4. A synchronous separating circuit comprising:
a comparator having a first input node supplied with a bias voltage, a second input node, and an output node;
a signal input terminal receiving a composite video signal;
a capacitor connected between said signal input terminal and said second input node of said comparator;
a first transistor connected between a first voltage line and said second input node of said comparator and controlled by an output signal at said output node of said comparator such that said first transistor is rendered conductive to charge said capacitor when said output signal takes a first logic level and non-conductive to stop charging said capacitor when said output signal takes a second logic level;
a second transistor connected between a second voltage line and said second input node of said comparator; and
a bias circuit coupled to said second transistor to bias said second transistor such that said second transistor flows a substantially constant current therethrough irrespective of said output signal at said output node of said comparator.
5. The circuit as claimed in claim 4 wherein said first transistor is a field effect transistor of a first channel type and said second transistor is a field effect transistor of a second channel type.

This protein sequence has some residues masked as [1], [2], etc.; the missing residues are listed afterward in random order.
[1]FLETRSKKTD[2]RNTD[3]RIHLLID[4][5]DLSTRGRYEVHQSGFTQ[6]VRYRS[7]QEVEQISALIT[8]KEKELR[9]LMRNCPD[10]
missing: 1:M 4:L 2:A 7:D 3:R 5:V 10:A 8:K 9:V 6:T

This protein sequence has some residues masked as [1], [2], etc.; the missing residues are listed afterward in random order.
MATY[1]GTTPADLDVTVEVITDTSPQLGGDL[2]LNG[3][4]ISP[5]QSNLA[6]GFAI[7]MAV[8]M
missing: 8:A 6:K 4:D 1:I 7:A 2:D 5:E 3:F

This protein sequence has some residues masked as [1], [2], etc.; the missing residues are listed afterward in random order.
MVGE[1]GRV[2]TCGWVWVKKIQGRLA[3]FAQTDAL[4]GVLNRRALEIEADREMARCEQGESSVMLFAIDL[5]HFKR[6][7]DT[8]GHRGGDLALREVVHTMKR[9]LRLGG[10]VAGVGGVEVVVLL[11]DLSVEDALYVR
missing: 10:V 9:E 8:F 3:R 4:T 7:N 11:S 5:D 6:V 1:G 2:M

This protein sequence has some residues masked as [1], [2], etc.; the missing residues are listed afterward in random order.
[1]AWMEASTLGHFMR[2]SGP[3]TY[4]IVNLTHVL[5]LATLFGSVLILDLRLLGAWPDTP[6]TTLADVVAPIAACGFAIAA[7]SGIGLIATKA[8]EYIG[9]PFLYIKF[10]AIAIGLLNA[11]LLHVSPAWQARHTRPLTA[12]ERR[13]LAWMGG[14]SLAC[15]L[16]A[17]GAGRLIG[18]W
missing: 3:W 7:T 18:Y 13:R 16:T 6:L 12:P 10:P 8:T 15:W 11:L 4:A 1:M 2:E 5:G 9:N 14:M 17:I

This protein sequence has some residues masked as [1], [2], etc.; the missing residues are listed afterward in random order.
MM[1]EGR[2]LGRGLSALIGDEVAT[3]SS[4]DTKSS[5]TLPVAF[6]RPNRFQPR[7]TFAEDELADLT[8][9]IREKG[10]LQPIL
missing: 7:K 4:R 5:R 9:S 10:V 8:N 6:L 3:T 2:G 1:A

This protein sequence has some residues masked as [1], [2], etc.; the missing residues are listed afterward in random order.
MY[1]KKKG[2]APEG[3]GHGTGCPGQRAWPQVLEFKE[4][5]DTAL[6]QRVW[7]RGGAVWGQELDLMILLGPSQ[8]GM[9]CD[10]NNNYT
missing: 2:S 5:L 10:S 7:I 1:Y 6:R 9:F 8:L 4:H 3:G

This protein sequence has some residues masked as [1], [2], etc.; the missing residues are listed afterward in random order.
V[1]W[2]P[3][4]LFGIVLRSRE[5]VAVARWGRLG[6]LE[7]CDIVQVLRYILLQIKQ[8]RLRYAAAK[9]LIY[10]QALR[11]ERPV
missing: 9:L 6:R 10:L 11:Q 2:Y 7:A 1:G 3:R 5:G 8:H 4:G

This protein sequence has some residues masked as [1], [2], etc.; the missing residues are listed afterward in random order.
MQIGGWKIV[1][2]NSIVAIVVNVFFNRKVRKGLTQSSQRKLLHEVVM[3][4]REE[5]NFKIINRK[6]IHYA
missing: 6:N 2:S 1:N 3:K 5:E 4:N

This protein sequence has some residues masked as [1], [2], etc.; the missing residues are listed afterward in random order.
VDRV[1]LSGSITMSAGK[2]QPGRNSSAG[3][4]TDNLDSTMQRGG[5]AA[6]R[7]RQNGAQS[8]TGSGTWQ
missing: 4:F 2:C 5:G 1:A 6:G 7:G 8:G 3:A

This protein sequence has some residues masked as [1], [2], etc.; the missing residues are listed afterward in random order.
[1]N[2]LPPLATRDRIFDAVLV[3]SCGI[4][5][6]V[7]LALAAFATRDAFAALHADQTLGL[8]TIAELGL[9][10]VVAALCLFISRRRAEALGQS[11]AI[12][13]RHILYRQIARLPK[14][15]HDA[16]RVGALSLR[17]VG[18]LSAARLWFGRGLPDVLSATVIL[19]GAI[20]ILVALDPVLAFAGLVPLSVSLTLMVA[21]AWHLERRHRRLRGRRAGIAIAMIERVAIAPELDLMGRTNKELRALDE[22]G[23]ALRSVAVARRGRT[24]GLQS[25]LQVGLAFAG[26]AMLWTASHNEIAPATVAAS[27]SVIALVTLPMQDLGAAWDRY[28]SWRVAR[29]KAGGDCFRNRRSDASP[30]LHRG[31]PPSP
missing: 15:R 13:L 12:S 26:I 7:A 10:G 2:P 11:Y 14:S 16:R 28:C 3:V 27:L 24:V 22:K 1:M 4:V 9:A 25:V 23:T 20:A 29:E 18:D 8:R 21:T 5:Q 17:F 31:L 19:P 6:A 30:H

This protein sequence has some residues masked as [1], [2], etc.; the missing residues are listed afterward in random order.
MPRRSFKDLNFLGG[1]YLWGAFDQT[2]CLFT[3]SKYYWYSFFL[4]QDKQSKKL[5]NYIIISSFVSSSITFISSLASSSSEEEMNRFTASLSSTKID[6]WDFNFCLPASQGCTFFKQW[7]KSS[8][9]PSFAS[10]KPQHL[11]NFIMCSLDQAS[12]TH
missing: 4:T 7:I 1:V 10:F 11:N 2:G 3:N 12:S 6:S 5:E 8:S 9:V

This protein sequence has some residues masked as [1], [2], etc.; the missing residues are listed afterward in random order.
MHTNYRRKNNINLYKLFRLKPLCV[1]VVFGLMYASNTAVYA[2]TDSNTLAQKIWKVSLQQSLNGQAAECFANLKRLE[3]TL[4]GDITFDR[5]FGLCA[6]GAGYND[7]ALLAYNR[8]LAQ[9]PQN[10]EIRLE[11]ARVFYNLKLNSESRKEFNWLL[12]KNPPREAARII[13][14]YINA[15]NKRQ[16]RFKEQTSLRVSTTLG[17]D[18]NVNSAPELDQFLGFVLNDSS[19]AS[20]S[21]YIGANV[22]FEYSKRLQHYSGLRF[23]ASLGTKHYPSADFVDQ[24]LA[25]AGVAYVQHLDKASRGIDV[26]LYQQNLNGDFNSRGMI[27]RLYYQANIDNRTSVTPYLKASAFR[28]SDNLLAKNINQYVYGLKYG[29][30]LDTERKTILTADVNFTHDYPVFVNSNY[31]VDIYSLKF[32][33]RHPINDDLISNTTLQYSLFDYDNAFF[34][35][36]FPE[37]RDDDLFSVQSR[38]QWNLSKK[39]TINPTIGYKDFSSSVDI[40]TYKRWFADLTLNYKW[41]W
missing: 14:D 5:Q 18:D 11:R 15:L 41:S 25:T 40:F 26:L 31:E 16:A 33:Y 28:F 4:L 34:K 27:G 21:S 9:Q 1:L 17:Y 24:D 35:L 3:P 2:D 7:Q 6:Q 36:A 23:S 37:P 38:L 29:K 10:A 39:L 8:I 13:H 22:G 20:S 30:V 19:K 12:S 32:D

6. The circuit as claimed in claim 5 wherein said bias circuit includes a third transistor cooperating with said second transistor to form a current mirror, said third transistor being a field effect transistor of said second channel type.
Description
BACKGROUND OF THE INVENTION

The present invention relates to a synchronous separating circuit, and more particularly to a synchronous separating circuit separating or extracting a synchronous signal from a complex image signal for a TV receiver, a video system or the like.

A synchronous separating circuit functions separation of a synchronous signal from a complex image signal constituting a series of signals each including an analog image signal and a synchronous pulse. The waveform and the potential level of an individual image signal depends on color, brightness or chroma of the image to be transmitted.

The synchronous signal separated by a synchronous separating circuit is utilized, for example, in a TV receiver to determine a timing for displaying the image signals transmitted, i.e. it determines horizontal locations at which series of individual image signals are to be displayed on a TV screen. Generally, a synchronous separating circuit is required to output a signal in which the pulse width or period of the output synchronous signal does not change with time.

FIG. 1 shows a conventional synchronous separating circuit for a black-and-white liquid crystal television, in which the separating circuit is constituted by CMOS. The synchronous separating circuit comprises a comparator 53, Pch and Nch MOS transistors 56 and 59, a capacitor 52 and resistors 57 and 58. The input terminal 51 of the synchronous separating circuit is connected to one of the terminals of the capacitor 52, the other terminal of which is connected to a connection point of one of the terminals of the resistor 57 with one of the terminals of the resistor 58 and to the non-inverting input (+) of the comparator 53.